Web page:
By Maggie Diaz Bofill
Directed by Shira-Lee Shalit
Reviewed by Joseph Verlezza
Theatre Reviews Limited
“Faustian bargain: (idiomatic) A deal in which one focuses on present gain without considering the long-term consequences.”
Although one of the characters in the new play “Devil of Choice,” produced by Labyrinth Theater Company at the Cherry Lane Studio Theatre, is a popular professor whose highly sought-after class focuses on “Faust,” he certainly disregards the implications associated with violating morality. Playwright Maggie Diaz Bofill chooses to create several devils her characters may broker with, but the resulting short-term gain always seems to be carnal. This conception is the driving force behind the tumultuous love triangle which monopolizes the plot but offers no resolution or consequences for the proceedings in this world premiere.
The first scene exposes the strained relationship between Sal, a narcissistic male chauvinist and his indignant, verbally abused, codependent wife Pepper as they are on their way to the University where Sal will begin his new professorship. In the second scene Sal meets Delia a single, lonely college administrator who will soon disclose she is looking for love and an everlasting relationship. The foreshadowing is quite heavy handed and before long the love triangle is initiated, and the sexual encounters begin. Why either woman would vie for the attention of such a despicable human being remains a mystery.
The structure of the work relies on very short scenes or monologues punctuated by music composed and played by violinist Melissa McGregor, which attempts to reflect the present or upcoming emotional state of being. The only connection this has to the plot is that Pepper once played the violin, gave up on that career, and is now a paltry music librarian. This formulation lends nothing to the dramatic flow and only sabotages the ability of the actors to establish a deep emotional commitment to their characters. The brief episodes vary from vulgar to, contrived, to comedic outbursts but the writing rarely provides enough substance to sustain the storyline.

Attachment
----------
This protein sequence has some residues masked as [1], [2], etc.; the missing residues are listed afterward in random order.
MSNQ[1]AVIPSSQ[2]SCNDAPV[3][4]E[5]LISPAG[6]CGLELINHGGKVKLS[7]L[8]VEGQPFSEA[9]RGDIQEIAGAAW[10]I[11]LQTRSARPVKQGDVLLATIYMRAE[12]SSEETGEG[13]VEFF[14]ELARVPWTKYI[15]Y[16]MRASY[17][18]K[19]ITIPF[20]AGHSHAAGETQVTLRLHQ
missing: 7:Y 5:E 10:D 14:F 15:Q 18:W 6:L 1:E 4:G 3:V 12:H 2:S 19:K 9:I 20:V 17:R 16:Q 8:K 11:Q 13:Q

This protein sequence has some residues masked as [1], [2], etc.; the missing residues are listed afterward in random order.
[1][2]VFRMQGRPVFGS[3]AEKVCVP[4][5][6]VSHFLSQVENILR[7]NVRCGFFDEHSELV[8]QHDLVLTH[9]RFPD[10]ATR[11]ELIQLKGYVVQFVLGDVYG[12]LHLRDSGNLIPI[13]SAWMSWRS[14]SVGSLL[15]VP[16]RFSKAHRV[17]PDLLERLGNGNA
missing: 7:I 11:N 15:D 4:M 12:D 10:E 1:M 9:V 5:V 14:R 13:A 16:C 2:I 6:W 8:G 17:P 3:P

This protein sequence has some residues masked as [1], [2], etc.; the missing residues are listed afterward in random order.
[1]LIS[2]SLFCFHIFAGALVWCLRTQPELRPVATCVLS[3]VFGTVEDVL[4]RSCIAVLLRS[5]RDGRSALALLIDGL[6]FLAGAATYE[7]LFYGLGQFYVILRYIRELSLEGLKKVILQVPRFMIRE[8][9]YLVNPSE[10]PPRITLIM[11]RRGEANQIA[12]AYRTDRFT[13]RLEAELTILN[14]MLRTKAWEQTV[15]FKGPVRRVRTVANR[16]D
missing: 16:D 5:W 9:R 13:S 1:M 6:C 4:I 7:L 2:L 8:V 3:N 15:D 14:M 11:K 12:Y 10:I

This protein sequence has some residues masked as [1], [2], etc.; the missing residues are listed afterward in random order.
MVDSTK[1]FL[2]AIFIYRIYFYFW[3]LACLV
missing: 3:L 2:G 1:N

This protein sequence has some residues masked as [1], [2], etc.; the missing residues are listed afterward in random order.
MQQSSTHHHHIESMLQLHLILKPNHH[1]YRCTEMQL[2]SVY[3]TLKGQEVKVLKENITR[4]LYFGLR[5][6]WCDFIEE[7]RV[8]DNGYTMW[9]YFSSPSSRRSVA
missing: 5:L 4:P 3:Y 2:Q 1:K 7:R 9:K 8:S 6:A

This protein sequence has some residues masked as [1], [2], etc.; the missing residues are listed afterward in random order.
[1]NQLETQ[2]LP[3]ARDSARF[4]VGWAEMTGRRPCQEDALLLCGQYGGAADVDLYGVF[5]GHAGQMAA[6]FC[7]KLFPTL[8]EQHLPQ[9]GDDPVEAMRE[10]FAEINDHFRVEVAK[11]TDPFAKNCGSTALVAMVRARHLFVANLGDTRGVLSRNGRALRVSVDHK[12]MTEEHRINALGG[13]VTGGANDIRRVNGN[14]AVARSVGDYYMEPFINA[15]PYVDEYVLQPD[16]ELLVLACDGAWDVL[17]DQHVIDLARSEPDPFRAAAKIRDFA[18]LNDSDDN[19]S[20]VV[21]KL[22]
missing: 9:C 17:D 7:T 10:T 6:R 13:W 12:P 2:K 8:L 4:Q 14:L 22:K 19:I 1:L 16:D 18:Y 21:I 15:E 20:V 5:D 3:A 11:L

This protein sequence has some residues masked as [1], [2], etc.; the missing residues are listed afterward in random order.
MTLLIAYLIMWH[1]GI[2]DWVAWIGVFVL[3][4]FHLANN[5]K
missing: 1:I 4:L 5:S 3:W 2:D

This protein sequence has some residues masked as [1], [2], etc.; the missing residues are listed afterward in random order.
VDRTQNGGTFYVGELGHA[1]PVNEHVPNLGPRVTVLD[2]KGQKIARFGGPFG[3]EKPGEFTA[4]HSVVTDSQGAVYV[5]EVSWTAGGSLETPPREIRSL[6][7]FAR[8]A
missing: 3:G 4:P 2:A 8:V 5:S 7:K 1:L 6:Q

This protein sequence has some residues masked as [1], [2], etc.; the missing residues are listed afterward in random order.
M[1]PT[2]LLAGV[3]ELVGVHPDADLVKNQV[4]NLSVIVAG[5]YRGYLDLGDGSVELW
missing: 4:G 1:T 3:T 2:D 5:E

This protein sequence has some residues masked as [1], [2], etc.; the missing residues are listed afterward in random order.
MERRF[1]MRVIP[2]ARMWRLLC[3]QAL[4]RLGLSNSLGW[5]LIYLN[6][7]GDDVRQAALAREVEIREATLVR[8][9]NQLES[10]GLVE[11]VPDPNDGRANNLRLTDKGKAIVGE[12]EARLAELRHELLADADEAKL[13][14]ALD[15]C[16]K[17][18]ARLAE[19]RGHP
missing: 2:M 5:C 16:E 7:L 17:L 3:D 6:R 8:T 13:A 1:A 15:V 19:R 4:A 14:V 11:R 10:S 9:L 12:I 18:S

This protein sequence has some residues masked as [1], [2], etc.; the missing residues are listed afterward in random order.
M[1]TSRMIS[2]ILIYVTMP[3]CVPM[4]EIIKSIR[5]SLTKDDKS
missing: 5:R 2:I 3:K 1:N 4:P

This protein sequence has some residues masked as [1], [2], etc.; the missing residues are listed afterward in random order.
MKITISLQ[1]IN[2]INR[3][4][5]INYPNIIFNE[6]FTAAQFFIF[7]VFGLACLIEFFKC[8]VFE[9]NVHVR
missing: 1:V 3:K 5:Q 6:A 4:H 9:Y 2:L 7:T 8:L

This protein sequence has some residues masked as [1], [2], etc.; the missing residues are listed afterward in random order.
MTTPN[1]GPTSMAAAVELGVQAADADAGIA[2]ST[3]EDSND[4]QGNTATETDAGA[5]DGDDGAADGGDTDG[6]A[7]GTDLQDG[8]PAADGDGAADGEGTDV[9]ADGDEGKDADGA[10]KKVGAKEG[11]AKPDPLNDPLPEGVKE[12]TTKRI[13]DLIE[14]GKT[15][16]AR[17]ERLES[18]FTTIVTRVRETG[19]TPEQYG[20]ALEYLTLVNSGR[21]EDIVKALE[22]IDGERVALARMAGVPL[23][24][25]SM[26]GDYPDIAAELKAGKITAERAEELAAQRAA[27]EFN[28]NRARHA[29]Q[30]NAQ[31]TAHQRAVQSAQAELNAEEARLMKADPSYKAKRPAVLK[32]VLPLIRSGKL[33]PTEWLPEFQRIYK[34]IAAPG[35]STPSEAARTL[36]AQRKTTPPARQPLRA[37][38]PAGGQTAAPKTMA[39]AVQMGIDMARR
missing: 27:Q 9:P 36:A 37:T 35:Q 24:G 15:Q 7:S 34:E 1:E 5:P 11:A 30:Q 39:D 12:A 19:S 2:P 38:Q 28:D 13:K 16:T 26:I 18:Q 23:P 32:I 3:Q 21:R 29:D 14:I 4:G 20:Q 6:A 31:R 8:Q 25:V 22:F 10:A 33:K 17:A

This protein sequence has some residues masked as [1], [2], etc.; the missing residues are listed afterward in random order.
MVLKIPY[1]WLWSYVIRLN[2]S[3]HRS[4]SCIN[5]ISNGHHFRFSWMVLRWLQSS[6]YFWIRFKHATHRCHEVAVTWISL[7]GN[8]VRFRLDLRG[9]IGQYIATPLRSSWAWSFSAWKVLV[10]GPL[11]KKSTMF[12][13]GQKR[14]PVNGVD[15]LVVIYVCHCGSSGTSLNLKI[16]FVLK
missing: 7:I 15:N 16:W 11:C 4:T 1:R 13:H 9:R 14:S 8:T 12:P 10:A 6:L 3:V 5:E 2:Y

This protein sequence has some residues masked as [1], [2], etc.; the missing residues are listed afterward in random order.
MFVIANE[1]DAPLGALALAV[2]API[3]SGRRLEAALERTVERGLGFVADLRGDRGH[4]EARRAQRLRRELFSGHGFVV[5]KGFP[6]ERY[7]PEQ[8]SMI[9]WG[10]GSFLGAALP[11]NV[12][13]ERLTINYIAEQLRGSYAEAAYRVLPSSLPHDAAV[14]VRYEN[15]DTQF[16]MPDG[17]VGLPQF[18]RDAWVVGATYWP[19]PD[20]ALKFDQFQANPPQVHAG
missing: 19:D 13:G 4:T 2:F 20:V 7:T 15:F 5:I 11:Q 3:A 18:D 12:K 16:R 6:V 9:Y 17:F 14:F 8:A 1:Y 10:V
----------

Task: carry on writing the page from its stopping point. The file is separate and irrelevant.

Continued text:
David Zayas, as the alpha male, provides enough confidence and bravura to produce a believable Sal, but stands alone without much emotional investment in his on-stage relationships, as deceiving and contradictory as that may be. Elizabeth Canavan zeros in on the downtrodden Pepper and finds opportunities in the script to use her talent to shine. Florencia Lozano extracts strength and bears the weakness of Delia. It is difficult to find vulnerability in the material that is supplied or to create any likable characters the audience may care about.
There are no new insights into the common themes addressed, and the production feels more like an exercise for the actors, given the many fits and starts. Director Shira-Lee Shalit does little to prompt the emotional depth of the characters and relies mostly on comedy to move the action along. The problem that arises, is that in the current socio-political landscape, the topics addressed are neither a comedy nor an exercise, but rather life altering events that will proliferate a change in the structure of society.